obtaining feedback from parents/carer’s and disabled children about the quality of the service
they receive
identifying gaps in provision and supporting organisations to develop new services
providing advice and information on types of services and support available
ensuring disabled children are supported to take part in and enjoy activities.
The aim of the Short Breaks team is:
“to improve the quality and range of short break
opportunities available in Surrey”
7
WHAT IS THE DISABILITY REGISTER
The Surrey Children’s Disability Register is managed within the short breaks team. It was
established in partnership with Health and in consultation with parents and children’s charities
working in Surrey to meet the requirements of the Children Act 1989.
The purpose of the register is to enable Surrey Children’s Service together with health services
and children’s charities to identify and plan for disabled children and young people and their
parents/carers.
Registration on the Surrey Children’s Disability Register is voluntary and is not required in order
to access or receive services. However, the register forms part of the short breaks team mailing
list, which is used to inform and consult children and young people and their families about new
and existing services.
Providing us with your contact details means that you will automatically receive a copy of the
Surrey Short Breaks Newsletter and regular updates and new developments.
For more information and/or to complete a registration form:
Telephone: 020 8541 8792
Email: [email protected]
Visit: www.surreycc.gov.uk
25
HOW DO WE KNOW WHAT SHORT BREAKS ARE WANTED
The Short Breaks team regularly consults disabled children and young people and their parents and
carers about short break services in Surrey. (To find out more see pages 21 & 22)
Teenagers would
like activities that
enable them to
learn specific skills
such as using the
gym, making music
and model building.
More short breaks
need to be
available for
children and young
people with severe
disabilities.
They would like to attend
clubs for both disabled
and non disabled children
and young people.
The main thing that stops
them from having fun is
money.
The five most
important things to
them were having
fun, spending time
with family, playing,
making friends and
making their own
decisions.
Their top five
favourite activities
were computers,
cookery, music,
holidays and going
out with friends.
They would appreciate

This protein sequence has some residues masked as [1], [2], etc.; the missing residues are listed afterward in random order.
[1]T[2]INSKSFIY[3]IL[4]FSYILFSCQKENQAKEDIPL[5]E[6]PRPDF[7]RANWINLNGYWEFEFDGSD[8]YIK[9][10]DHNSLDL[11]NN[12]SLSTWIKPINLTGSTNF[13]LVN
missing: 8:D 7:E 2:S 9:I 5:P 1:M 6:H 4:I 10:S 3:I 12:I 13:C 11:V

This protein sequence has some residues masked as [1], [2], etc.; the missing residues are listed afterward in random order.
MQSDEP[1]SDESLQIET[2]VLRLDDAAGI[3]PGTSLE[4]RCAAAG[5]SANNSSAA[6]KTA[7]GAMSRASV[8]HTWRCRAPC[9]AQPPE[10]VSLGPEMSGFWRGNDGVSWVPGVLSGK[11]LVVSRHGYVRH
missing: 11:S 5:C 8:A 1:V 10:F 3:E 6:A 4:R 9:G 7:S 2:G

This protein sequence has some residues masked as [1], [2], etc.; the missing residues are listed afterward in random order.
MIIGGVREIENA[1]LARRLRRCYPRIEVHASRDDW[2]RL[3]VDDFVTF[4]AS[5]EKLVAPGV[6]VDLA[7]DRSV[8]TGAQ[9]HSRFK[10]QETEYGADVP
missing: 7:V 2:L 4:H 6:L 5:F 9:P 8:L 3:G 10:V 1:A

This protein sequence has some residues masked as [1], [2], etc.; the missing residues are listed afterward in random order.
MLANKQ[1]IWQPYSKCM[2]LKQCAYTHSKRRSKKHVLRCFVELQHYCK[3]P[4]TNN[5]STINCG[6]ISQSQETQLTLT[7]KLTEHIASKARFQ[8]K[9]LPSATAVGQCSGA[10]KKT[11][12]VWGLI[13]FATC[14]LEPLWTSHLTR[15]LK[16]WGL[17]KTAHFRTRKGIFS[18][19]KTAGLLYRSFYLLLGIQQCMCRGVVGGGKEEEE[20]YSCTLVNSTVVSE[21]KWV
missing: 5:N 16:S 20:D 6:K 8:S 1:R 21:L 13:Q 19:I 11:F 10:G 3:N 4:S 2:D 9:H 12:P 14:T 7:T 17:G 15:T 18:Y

weekend breaks including
overnight stays, trips out and
activity days.
More support is needed in
the school holidays
7
HOW MANY DISABLED CHILDREN AND YOUNG PEOPLE ARE
THERE IN SURREY
The Surrey County Council Joint Strategic Needs Assessment (2008) estimates that there are
around 8,500 disabled children and young people living in Surrey.
The following information provides a breakdown of the current (2013) needs of disabled children
and young people in Surrey:
•43 with complex health and social care needs
•55 ‘Looked After’ by the local authority
•785 receiving social care support
•2037 on the Surrey Children’s Disability Register
•5591 with a Statement of Education Needs
9
WHAT RANGE OF SHORT BREAKS ARE AVAILABLE
There are a range of short break services in Surrey that aim to meet the needs of disabled
children and young people and their parents and carers. These services are available:
Term time
After school
Weekday
Saturdays/Sundays
School holidays
Overnights
Short breaks in Surrey are mainly provided by voluntary organisations (some of which are
subsidised by the local authority). Other services are provided in house or contracted by the Short
Breaks team/Social Care teams for families who meet the eligibility criteria. See page 16
Short Break services can be categorised as follows:
Universal Services
Targeted Services
Specialist Services
12
UNIVERSAL SERVICES
What are they?
Universals services are those services that are provided to, or are routinely available to, all
children, young people and their families.
How can I access them?
Universal services are accessed by families directly.
What type of services are they?
District & borough council play schemes & holiday activities
After school clubs